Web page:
Game Grades: Men’s Hockey vs. Michigan State
Penn State had a mixed bag of a final regular season series in East Lansing this weekend. The Nittany Lions took game one in comeback fashion 5-3, but dropped game two by a score of 2-1.
Penn State now has its sights set on a Big Ten tournament series with Ohio State this weekend, but first let’s take a look at how the Nittany Lions performed in each facet of the game.
Game one of the series was one of the best offensive showings Penn State has had all year. After a frustrating second period going down 3-1, the blue and white came out of the locker room with a vengeance.
Adam Pilewicz scored less than a minute into the third period to begin the comeback.
Penn State came at the Spartans time and time again, outshooting its opponents 18-4 in the third period.
A nicely played power play finished off by Connor MacEachern ended up being the game winning goal.
Game two however, was a different story for the offense. Penn State came out flat before scoring on the rush towards the end of the first period.
Despite playing better towards the end of the game, the Nittany Lions were unable to finish their chances against the last place Spartans. Penn State was even gifted a five minute power play that they did little to nothing with.
Going into this series, Michigan State had lost 12 in a row and had not scored at least seven goals in a series since its matchup with Wisconsin in late November.
The Penn State defense was simply caught lacking far too many times and was unable to play a complete game in both contests.
In game one, a rough second period made the Nittany Lions have to crawl from behind for victory while in game two a lack of alertness allowed the Spartans to score the opener and keep momentum for the rest of the game.
The defense played well in most other parts of the series, but the lapses have been catastrophical at times and popped up again this series.
A surprising move in this series was to start goaltender Liam Souliere in both games. While that decision will be discussed in coaching, Souliere himself had an alright series.
Despite giving up more goals, game one was arguably Souliere’s better performance on the weekend. He settled in as the game went on and helped his team get the come from behind victory.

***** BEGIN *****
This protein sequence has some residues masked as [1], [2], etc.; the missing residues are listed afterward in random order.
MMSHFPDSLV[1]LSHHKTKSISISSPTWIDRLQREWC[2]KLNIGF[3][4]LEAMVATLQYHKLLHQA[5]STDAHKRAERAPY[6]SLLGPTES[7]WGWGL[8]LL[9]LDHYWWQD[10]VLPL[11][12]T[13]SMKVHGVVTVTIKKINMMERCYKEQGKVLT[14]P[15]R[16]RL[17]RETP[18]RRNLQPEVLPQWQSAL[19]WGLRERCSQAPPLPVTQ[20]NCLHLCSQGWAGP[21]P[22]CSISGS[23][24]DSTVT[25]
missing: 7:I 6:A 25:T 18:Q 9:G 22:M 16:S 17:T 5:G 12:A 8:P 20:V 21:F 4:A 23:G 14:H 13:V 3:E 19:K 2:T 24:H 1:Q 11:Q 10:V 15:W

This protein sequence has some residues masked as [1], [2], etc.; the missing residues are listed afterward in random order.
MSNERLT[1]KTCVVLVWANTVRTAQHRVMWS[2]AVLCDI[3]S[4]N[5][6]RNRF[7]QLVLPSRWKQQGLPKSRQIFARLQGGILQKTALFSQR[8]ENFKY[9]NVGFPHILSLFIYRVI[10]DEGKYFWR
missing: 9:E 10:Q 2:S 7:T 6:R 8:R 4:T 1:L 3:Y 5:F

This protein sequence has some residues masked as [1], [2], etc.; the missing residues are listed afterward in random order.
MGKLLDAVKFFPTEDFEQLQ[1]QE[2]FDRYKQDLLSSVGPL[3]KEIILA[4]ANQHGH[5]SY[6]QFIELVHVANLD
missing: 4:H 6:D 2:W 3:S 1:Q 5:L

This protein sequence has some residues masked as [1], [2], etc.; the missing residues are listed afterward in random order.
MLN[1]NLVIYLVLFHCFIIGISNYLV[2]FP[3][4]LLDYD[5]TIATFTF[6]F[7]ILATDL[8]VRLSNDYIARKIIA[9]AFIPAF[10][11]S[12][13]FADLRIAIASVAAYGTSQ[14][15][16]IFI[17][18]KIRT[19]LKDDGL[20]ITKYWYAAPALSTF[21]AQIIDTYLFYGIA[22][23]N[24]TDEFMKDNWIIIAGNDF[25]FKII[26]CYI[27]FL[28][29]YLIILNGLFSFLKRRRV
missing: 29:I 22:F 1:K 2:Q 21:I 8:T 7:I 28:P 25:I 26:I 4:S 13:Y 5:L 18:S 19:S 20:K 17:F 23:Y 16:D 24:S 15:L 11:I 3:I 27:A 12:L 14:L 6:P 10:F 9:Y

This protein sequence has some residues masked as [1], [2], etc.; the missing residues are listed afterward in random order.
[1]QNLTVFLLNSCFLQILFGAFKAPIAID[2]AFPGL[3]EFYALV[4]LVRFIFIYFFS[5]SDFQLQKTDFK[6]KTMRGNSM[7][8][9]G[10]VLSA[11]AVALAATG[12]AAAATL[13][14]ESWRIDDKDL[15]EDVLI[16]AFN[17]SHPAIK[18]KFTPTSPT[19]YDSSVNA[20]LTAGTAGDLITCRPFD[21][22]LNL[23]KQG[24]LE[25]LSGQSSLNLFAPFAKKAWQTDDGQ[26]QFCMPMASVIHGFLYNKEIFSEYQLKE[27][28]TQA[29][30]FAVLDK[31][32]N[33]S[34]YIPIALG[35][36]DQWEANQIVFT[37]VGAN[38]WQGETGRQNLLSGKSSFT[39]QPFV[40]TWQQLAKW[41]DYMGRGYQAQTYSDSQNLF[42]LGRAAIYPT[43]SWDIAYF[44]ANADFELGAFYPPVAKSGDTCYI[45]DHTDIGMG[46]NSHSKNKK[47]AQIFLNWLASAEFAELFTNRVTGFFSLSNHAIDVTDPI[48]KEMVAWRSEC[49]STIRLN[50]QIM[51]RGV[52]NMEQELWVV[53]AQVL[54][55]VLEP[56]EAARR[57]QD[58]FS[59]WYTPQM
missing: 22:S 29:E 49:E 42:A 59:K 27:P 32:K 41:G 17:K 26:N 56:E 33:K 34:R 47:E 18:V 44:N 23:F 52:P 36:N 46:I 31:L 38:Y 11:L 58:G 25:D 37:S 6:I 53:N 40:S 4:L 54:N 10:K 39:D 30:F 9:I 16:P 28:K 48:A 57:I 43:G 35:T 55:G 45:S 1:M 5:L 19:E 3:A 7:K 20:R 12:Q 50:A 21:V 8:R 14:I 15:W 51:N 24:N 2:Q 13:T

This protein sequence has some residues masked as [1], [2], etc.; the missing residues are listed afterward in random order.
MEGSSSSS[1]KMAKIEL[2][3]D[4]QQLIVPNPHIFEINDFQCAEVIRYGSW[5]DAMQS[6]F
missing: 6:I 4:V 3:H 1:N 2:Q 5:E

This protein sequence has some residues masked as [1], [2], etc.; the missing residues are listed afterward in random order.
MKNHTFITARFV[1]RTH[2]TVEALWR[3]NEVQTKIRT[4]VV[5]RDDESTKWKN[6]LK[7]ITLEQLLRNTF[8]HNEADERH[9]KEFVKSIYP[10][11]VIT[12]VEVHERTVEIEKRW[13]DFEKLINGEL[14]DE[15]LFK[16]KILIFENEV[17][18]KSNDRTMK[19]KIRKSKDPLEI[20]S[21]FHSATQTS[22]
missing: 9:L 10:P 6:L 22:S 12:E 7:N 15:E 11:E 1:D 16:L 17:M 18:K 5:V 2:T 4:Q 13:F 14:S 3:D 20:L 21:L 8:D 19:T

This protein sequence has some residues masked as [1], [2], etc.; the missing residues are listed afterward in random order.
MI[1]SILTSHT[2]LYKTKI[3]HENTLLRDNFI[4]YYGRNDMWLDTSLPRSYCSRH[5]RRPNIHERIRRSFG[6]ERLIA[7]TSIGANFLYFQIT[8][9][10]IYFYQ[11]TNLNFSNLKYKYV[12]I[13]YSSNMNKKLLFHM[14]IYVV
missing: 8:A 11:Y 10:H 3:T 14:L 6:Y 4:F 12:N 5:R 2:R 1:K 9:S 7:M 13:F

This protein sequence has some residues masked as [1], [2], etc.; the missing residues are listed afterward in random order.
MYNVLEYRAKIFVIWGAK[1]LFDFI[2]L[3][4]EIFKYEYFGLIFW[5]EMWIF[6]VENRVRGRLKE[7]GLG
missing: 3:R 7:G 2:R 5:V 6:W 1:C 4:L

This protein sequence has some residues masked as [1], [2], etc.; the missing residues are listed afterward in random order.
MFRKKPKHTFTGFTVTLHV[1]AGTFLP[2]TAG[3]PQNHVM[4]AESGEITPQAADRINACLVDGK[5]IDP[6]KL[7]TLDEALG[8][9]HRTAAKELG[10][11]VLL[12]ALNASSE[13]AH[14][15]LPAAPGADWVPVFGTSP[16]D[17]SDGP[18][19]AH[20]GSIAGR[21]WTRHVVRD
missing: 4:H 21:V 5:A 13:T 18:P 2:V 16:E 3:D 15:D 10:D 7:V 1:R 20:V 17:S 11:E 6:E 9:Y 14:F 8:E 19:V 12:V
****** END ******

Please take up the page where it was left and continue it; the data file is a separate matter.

The three goals were not bad goals to give up either, unlike what happened in game two.
On Michigan State’s first goal of game two in the series, Souliere’s biggest weakness was recognized when he turned a shot right back into the slot area where it was swiftly put away by Michigan State’s Josh Nodler.
Souliere then gave up a shot from an awful angle, nearly on the goal line with less than 10 seconds to go in the first period.
From that point forward, Souliere settled in and played well, but those two goals were enough for the Spartans to prevail over Penn State.
Similar to the offense, it was a tale of two games for the coaching staff this past weekend.
In game one, Guy Gadowsky and his staff were able to coach their guys to a great team victory after being down 3-1 after two periods.
Penn State had a nice power play that resulted in the game winning goal, dominated the play in the third period and was able to finish their chances.
In game two however, the team began the game with little to no energy and it cost them. They were unable to finish chances and could not convert once on a five minute power play in the third period.
Gadowsky and staff will have to make sure their team is ready to play at the start of each and every period if they want to have a chance at upsetting Ohio State in the Big Ten tournament.
Maclain Young is a second-year majoring in broadcast journalism. To contact him, email email@example.com.
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Second Year / Broadcast Journalism